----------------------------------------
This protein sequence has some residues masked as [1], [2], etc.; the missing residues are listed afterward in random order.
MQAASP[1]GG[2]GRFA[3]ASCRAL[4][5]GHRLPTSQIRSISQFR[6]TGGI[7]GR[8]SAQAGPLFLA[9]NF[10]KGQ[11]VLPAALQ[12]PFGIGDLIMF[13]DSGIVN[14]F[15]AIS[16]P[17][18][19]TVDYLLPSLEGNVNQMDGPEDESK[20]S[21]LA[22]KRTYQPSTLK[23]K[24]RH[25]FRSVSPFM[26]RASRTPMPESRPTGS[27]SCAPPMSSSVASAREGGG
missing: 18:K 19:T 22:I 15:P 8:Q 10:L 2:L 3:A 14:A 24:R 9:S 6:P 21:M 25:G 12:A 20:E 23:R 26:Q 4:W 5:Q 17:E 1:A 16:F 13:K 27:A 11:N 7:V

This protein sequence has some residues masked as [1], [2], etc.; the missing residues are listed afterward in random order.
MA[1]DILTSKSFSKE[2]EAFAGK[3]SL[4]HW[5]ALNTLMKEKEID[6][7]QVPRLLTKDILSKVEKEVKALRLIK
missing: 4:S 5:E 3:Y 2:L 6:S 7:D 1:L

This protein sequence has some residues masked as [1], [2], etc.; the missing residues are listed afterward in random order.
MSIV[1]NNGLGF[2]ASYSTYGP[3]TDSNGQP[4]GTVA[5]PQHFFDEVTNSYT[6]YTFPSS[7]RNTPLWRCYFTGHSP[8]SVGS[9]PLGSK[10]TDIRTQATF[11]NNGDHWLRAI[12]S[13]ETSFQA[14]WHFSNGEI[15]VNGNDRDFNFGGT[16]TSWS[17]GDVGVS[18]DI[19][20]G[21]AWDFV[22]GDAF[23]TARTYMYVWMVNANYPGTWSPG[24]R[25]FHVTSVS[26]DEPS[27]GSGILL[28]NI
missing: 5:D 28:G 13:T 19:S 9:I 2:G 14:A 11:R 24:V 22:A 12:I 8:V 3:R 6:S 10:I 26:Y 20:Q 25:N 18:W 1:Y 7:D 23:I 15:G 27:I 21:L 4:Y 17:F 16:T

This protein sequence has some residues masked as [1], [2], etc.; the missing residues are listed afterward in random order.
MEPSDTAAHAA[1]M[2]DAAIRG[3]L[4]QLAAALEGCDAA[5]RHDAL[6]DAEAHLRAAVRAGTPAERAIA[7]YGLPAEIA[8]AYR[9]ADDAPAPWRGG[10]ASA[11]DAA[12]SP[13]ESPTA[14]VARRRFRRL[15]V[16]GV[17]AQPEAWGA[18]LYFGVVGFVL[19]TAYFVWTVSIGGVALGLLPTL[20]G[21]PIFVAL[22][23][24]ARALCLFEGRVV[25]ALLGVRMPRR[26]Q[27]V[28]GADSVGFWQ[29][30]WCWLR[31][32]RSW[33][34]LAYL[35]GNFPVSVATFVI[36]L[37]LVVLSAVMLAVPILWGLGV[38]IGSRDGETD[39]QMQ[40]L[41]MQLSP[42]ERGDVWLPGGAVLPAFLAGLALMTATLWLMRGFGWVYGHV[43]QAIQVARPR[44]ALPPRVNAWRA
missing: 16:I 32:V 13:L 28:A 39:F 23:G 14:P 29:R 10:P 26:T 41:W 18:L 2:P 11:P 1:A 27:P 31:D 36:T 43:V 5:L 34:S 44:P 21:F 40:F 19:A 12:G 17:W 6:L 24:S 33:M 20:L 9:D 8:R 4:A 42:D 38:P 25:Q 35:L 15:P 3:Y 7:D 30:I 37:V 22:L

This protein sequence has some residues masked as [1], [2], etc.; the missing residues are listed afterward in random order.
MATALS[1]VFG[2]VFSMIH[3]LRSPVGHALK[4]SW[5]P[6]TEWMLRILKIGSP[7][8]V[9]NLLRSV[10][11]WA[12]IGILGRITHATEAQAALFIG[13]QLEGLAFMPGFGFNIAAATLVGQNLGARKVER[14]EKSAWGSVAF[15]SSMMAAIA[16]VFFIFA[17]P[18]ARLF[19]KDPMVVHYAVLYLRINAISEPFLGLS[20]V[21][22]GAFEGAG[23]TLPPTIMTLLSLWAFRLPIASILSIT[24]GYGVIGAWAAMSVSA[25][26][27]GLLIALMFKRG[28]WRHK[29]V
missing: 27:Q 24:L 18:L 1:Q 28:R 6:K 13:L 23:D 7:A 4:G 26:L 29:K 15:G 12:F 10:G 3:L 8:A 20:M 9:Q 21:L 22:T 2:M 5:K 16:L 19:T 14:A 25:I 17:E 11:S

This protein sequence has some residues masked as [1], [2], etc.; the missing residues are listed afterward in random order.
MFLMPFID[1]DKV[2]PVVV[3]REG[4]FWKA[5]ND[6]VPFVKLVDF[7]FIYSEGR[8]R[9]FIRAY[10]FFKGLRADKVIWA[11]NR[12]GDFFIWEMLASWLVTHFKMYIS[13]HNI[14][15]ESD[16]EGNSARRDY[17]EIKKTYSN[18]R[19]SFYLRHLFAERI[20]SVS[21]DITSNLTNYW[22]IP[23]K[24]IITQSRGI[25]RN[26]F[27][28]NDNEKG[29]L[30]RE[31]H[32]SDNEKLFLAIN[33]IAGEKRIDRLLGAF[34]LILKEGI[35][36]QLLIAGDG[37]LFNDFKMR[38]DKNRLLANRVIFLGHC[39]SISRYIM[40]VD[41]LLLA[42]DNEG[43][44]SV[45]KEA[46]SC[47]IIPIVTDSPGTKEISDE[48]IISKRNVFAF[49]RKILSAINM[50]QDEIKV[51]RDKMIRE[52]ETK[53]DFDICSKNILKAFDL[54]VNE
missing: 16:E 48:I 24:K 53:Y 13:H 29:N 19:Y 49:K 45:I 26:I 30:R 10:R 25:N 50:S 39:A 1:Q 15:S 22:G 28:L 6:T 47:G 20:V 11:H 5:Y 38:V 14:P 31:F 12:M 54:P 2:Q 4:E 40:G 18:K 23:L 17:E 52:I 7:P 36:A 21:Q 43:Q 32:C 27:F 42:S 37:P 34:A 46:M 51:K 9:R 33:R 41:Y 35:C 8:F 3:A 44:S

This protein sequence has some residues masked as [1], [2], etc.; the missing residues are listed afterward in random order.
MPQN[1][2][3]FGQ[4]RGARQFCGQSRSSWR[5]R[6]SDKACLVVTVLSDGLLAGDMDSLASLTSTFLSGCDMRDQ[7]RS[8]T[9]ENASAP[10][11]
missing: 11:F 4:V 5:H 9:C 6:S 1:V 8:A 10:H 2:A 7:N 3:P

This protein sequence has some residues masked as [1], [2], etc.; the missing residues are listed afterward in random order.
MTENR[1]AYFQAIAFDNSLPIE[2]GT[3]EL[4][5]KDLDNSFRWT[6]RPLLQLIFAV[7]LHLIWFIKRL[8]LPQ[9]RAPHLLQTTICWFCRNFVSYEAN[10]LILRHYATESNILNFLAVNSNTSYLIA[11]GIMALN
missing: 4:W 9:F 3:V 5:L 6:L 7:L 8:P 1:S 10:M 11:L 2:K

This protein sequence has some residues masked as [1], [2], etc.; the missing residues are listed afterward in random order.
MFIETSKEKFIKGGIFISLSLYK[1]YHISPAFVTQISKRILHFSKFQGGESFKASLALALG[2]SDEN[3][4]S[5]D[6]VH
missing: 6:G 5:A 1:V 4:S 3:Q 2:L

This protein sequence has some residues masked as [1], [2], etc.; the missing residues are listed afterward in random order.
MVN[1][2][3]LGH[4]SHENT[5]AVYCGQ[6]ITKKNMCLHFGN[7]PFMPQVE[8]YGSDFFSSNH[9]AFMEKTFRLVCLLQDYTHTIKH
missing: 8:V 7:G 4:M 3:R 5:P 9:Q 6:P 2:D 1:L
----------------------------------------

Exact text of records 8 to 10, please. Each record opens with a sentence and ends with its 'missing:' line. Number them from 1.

This protein sequence has some residues masked as [1], [2], etc.; the missing residues are listed afterward in random order.
MTENR[1]AYFQAIAFDNSLPIE[2]GT[3]EL[4][5]KDLDNSFRWT[6]RPLLQLIFAV[7]LHLIWFIKRL[8]LPQ[9]RAPHLLQTTICWFCRNFVSYEAN[10]LILRHYATESNILNFLAVNSNTSYLIA[11]GIMALN
missing: 4:W 9:F 3:V 5:L 6:L 7:L 8:P 1:S 10:M 11:L 2:K

This protein sequence has some residues masked as [1], [2], etc.; the missing residues are listed afterward in random order.
MFIETSKEKFIKGGIFISLSLYK[1]YHISPAFVTQISKRILHFSKFQGGESFKASLALALG[2]SDEN[3][4]S[5]D[6]VH
missing: 6:G 5:A 1:V 4:S 3:Q 2:L

This protein sequence has some residues masked as [1], [2], etc.; the missing residues are listed afterward in random order.
MVN[1][2][3]LGH[4]SHENT[5]AVYCGQ[6]ITKKNMCLHFGN[7]PFMPQVE[8]YGSDFFSSNH[9]AFMEKTFRLVCLLQDYTHTIKH
missing: 8:V 7:G 4:M 3:R 5:P 9:Q 6:P 2:D 1:L